3) What would you like to do tomorrow?
Peter: To play with Chiara and Alessio.
David: I want to say everyone a good New Year 2014 and play with my friends.
Tom: [Tommy's roller coaster ended after his worst part of the day and Blubber-boy could not finish Ladder Talk]

Wednesday, December 25, 2013

Pure Energy

I wanna know
what you're thinking
there are some things you can't hide...
I wanna know
what you're feeling
tell me what's on your mind.

*pure energy* 
                                  --Information Society

As per usual, the boys woke up a few hours earlier than what mere mortals would call early and tried to sneak into the living room to start their frenzy before us humans woke up. And this, despite several reiterations of my rule that they are not allowed to go into the living room until I give the go-ahead. But, ha ha! I used to be their age once. Just ask my mom.

I knew they couldn't possibly resist, so I had blocked off the main entrance to living room with signs that directed them to the other entrance, which conveniently took them through our bedroom. They then found that the other entrance was also blocked and their pitiful cries of disappointment woke me up. Ah, there's nothing like waking up to the sounds of sobbing children on Christmas morning.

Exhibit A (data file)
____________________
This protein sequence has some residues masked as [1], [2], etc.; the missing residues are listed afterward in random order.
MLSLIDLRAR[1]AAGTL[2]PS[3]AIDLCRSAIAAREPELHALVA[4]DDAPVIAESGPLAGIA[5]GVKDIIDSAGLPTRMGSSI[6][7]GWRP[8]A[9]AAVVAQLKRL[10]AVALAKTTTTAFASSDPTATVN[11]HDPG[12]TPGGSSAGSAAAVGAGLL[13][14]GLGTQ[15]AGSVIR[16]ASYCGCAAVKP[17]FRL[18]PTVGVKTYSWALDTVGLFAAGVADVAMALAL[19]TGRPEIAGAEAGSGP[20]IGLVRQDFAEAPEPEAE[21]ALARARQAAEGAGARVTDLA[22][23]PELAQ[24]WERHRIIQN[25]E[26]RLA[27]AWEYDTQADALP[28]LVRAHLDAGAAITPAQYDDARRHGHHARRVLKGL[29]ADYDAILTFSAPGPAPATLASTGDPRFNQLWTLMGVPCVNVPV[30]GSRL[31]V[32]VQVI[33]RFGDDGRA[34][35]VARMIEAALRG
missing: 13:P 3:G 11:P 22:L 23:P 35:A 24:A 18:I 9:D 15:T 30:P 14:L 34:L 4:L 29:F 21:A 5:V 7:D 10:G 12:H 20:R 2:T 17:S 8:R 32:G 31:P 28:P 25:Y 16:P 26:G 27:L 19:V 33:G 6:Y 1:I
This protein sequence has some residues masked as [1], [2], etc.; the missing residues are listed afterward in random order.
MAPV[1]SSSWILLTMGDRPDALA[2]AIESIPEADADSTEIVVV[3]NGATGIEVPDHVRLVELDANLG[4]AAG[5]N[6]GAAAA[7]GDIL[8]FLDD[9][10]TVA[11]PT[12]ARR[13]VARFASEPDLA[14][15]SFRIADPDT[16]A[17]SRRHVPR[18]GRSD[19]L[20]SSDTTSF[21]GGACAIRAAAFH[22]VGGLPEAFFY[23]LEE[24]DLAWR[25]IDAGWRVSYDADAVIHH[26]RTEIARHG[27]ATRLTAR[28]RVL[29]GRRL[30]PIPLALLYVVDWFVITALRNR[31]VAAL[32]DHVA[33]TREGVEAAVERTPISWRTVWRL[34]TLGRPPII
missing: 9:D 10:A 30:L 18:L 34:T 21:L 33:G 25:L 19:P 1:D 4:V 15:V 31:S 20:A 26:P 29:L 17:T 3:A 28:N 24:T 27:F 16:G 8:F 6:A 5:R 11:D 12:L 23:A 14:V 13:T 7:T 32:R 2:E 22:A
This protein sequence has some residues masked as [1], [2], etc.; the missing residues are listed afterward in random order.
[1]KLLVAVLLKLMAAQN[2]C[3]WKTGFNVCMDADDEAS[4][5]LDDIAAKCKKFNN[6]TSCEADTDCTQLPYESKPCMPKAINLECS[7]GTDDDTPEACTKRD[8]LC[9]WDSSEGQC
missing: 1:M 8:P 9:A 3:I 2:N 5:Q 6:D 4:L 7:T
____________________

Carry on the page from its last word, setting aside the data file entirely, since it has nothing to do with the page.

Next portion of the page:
The boys know that Christmas will not start until Papa Grinch has a coffee in one hand and his camera in the other. Peter has recently learned how to make coffee for Master and David knows where I keep my camera, so in less than five minutes, we were ready to get our jingle on.


*pure energy*

It only looks like the picture is blurry. Actually, it was that Tommy was traveling at the speed of noise when he turned the corner to check out his loot. Last year, he had damn near collapsed from excitement after unwrapping a pack of batteries though, so I'm guessing we've got a few more years until anything wrapped disappoints him.

Peter has been waiting for this day for a long time, too. For a change, though, he wasn't being selfish. About two months ago, Peter began his 'list' and started buying, making and building people's Christmas gifts. Every week he'd ask for a few Euros and then run off to get supplies. For the last month, nobody has been allowed to enter his room. Except me, of course, but more on that privileged exception later.

When I finally released the animals to go wild, Peter baffled me by not being the first one to the tree. Instead, he raced to his room to get the first of three boxes full of his gifts, apparently for anyone and everyone that has ever spoken to him. He then spent the first five minutes placing his gifts for us around the tree. I guess Christmas for him is all about giving. Weirdo.

For David, Christmas was a frantic race to see who could open all of their gifts first. He won.

For Tom, Christmas consisted of opening a gift and playing with it for an hour before moving to the next. Luckily for my ears, Tommy's first gift was not a pack a batteries.